The Armenians of Jerusalem form four distinctive groups, each as

vibrant as the rest, yet all united by their common heritage and

their incontestable belief in a shared heritage. The language, too,

is always the same.

               That   is   not   to   deny   the   nascent   undercurrent   of   healthy   rivalry   that   each harbors.                The   two   major   groupings   are   the   native   "kaghakatsis"   who   live   mainly   in   the Armenian   Quarter   of   the   Old   City,   and   whose   ancestors   first   settled   in   the   region 2,000   years   ago,   and   the   "Vanketsis"   who   live   within   the   precinct   of   the   Convent of    St    James    where    they    had    found    refuge    from    the    Turkish    genocides    and pogroms.                On   the   cultural   level,   the   Kaghakatsis   congregate   around   their   Jerusalem Armenian    Benevolent    Union,    the    JABU,    while    the    Vanketsis    have    split    their activities   into   two   avenues   of   expression,   each   driven   by   a   varying   ideology.   The "Homentmen"   (allied   with   the   Tashnag   political   party)   pined   for   an   independent Armenia,   free   of   Soviet   influence   and   intervention,   while   the   "Hoyetchmen"   had been   comfortable   with   the   status   quo   in   Armenia   (prior   to   Gorbachev's   coup). Another    minor    splinter    group,    the    "Ramgavar,"    was    more    or    less    tenuously sympathetic to the Soviet line.               There   are   two   other   groupings,   the   Catholic   and   Protestant Armenians,   mostly converts.   The   Catholics   have   set   up   their   own   private   youth   club,   "Arax"   (after   a popular river in Armenia).                In   recent   years,   the   lines   of   demarcation   among   the   groupings   has   begun   to dissolve, in the face of modern challenges. Rivalries have melted away and closer relationships   established:   the   younger   generation   has   no   patience   with   stultified stances,   and   with   the   inception   of   social   networking,   they   are   more   attuned   to   a more global outlook.                The   youth   clubs   have   their   own   scout   groups   and   cultural   programs.   Among these,   thespian   aspirations   rank   high.     Among   their   more   ambitious   efforts,   have been   the   staging   of   classics   like   "Salome"   and   Bedros Tourian's   "Sev   Hogher"   (Black Earth),   but   comedy   sketches   and   one-man   stands   have   been   the   main   fare   on   the dramatic menu.                World   famous   musician   Ohan   Dourian   has   often   regaled   audiences   with   his piano renditions, while Tavit Tavitian offered audiences his version of Czardas.                 Over   the   centuries,   the   kaghakatsi   have   enriched   the   Holy   City's   multifaceted ethnic   and   social   fabric   with   a   proliferation   of   talent,   vision   and   hard   work, creating    a    unique    culture    and    identity,    unlike    any    other    in    the    Armenian diaspora. This   tiny   enclave   whose   members   have   been   making   their   home   in   the cobblestoned   alleys   of   the   Old   City   for   centuries   for   over   2,000   years,   have   given the   city   its   first   printing   press   and   photographic   studio,   and   titillated   the   palates of aficionados with spicy blends of their irresistible cuisine.             The   kaghakatsi   ancestors   were   great   teachers,   artists,   goldsmiths,   carpenters, story-tellers   and   family   men,   but   they   were   poor   record   keepers.   Except   for   a register    of    births,    deaths    and    certificates    maintained    by    the    Armenian Patriarchate   of   St   James   in   Jerusalem,   and   some   family   heirlooms,   we   possess   no archives   or   documents   detailing   their   way   of   life,   other   than   word-of-mouth accounts.                True,   little   has   changed   in   the   Old   City   over   the   centuries,   but   memories   also dim,   and   the   next   generation   of   kaghakatsis   may   wonder   where   on   earth   they came from: who were the kaghakatsis, what made them run?      A   "Family   Tree   Project"   launched   a   few   years   ago,   now   part   of   the   expanded endeavour   that   will   encompass   all   Armenians   of   Jerusalem,   seeks   to   answer these   questions,   its   mandate   preserving   the   history,   culture   and   traditions   of   the kaghakatsis who at their peak numbered over 25,000.               As   part   of   the   project,   efforts   are   being   made   to   trace   the   family   connections of   this   unique   entity   whose   members   are   all   related   to   one   another,   in   one   long unbroken   chain.   The   project   will   ensure   that   their   unique   place   in   the   history   of the immortal city of Jerusalem, is not irretrievably lost.                The   Family   Tree   is   accessible   only   to   bona   fide   kaghakatsis   with   the   help   of   a private key available here.                The   Family   Tree   Project   has   so   far   collated   genealogical   details   of   over   3000 kaghakatsi   Armenians   from   among   the   members   of   the   score   of   leading   “clans,” relying   mostly   on   personal   reminiscences   and   recollections.   But   the   years   may have shrouded some of these in obscurity.                   While   the   project   pays   tribute   to   the   memory   of   those   who   have   gone   before us,   it   hopes   to   bequeath   to   future   generations   of   kaghakatsis   a   deeper   sense   of belonging   to   a   uniquely   cohesive   society   that   knows   well   the   meaning   of   sharing and caring.                   For   wherever   there   is   a   kaghakatsi   in   any   part   of   this   world,   there   is   a Jerusalem and an Armenia.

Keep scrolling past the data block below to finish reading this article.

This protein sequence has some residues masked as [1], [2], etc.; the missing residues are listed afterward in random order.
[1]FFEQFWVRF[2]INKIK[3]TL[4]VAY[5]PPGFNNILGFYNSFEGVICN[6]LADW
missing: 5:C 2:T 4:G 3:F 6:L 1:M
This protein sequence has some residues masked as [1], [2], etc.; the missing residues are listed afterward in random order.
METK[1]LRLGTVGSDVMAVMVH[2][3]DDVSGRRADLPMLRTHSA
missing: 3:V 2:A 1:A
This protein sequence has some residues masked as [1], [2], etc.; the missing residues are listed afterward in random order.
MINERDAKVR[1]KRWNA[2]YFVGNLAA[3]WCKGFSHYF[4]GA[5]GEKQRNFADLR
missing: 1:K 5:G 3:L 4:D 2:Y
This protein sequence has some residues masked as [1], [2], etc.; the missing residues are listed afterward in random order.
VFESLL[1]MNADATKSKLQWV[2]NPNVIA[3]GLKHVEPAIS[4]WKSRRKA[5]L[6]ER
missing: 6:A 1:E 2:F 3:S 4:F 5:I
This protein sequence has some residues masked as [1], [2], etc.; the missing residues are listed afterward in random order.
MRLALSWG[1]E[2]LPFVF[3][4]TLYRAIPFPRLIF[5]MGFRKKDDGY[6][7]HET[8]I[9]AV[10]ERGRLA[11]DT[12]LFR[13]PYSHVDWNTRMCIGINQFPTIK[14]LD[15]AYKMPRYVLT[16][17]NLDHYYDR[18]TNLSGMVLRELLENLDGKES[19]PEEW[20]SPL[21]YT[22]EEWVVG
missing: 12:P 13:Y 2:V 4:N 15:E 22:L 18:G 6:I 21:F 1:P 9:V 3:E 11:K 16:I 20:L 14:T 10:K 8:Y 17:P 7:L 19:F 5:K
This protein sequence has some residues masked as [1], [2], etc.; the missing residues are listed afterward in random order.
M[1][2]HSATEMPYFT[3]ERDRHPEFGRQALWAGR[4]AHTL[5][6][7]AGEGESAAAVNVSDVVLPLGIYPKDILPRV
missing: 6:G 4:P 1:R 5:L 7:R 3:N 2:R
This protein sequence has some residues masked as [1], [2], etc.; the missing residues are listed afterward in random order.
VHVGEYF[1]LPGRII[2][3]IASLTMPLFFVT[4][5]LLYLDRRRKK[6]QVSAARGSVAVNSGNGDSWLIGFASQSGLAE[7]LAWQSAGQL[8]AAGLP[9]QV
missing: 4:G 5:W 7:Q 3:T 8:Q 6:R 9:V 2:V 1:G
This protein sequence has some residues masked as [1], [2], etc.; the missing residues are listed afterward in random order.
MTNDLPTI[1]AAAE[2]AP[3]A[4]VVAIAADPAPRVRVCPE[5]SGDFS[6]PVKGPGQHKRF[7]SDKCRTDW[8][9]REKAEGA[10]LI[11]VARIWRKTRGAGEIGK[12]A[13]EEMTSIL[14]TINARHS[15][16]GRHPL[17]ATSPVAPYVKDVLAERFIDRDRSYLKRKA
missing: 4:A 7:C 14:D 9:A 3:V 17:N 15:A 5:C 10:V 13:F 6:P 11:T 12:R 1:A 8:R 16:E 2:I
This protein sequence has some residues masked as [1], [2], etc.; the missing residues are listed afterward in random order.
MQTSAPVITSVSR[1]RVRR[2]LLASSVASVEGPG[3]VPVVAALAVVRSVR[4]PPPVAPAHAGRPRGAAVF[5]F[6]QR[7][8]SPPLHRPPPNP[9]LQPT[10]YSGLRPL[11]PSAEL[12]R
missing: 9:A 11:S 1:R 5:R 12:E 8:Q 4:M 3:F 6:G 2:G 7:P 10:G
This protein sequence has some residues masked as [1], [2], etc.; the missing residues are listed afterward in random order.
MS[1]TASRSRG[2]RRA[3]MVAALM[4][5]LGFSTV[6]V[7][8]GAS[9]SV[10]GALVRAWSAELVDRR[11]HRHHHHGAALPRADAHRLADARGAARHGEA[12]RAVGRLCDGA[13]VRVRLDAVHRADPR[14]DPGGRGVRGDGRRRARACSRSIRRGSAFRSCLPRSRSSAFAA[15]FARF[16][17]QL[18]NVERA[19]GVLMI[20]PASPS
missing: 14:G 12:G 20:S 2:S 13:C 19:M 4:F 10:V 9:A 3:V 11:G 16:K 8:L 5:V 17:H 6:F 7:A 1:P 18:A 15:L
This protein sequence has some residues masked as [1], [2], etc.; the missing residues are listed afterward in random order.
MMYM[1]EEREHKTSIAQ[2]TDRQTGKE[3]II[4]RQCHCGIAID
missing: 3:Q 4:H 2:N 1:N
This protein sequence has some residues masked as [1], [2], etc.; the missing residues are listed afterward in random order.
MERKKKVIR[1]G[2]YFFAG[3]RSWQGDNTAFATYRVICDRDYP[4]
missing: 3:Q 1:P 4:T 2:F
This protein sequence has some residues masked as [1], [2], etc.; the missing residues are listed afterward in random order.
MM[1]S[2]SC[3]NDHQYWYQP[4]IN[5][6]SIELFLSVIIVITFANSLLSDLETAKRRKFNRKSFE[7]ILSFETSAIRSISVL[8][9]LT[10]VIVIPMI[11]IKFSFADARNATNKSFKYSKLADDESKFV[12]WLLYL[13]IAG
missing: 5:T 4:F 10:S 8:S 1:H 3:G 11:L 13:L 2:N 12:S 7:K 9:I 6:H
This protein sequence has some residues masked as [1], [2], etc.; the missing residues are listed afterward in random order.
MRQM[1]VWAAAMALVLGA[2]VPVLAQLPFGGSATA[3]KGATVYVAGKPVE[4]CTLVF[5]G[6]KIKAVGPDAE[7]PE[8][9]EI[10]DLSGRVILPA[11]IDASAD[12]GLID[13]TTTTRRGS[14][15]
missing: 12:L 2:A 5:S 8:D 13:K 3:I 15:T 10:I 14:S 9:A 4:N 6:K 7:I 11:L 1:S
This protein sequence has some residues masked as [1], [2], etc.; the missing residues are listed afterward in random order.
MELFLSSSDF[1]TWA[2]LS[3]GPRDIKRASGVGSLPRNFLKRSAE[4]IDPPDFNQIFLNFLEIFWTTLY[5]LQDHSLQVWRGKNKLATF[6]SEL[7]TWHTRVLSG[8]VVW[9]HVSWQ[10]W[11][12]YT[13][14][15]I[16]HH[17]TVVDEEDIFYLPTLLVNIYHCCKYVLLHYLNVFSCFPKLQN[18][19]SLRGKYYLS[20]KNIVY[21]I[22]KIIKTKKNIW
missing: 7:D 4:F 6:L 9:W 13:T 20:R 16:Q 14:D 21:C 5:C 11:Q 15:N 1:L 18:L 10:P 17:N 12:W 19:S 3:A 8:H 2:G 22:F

Armenian Jerusalem
This project has been supported by the Gulbenkian philanthropic Foundation, the Armenian Patriarchate of Jerusalem, and members of the worldwide Armenian community. Reproductions of the genealogical documents [domar’s] are courtesy Photo Garo, Jerusalem. Copyright © 2007 Arthur Hagopian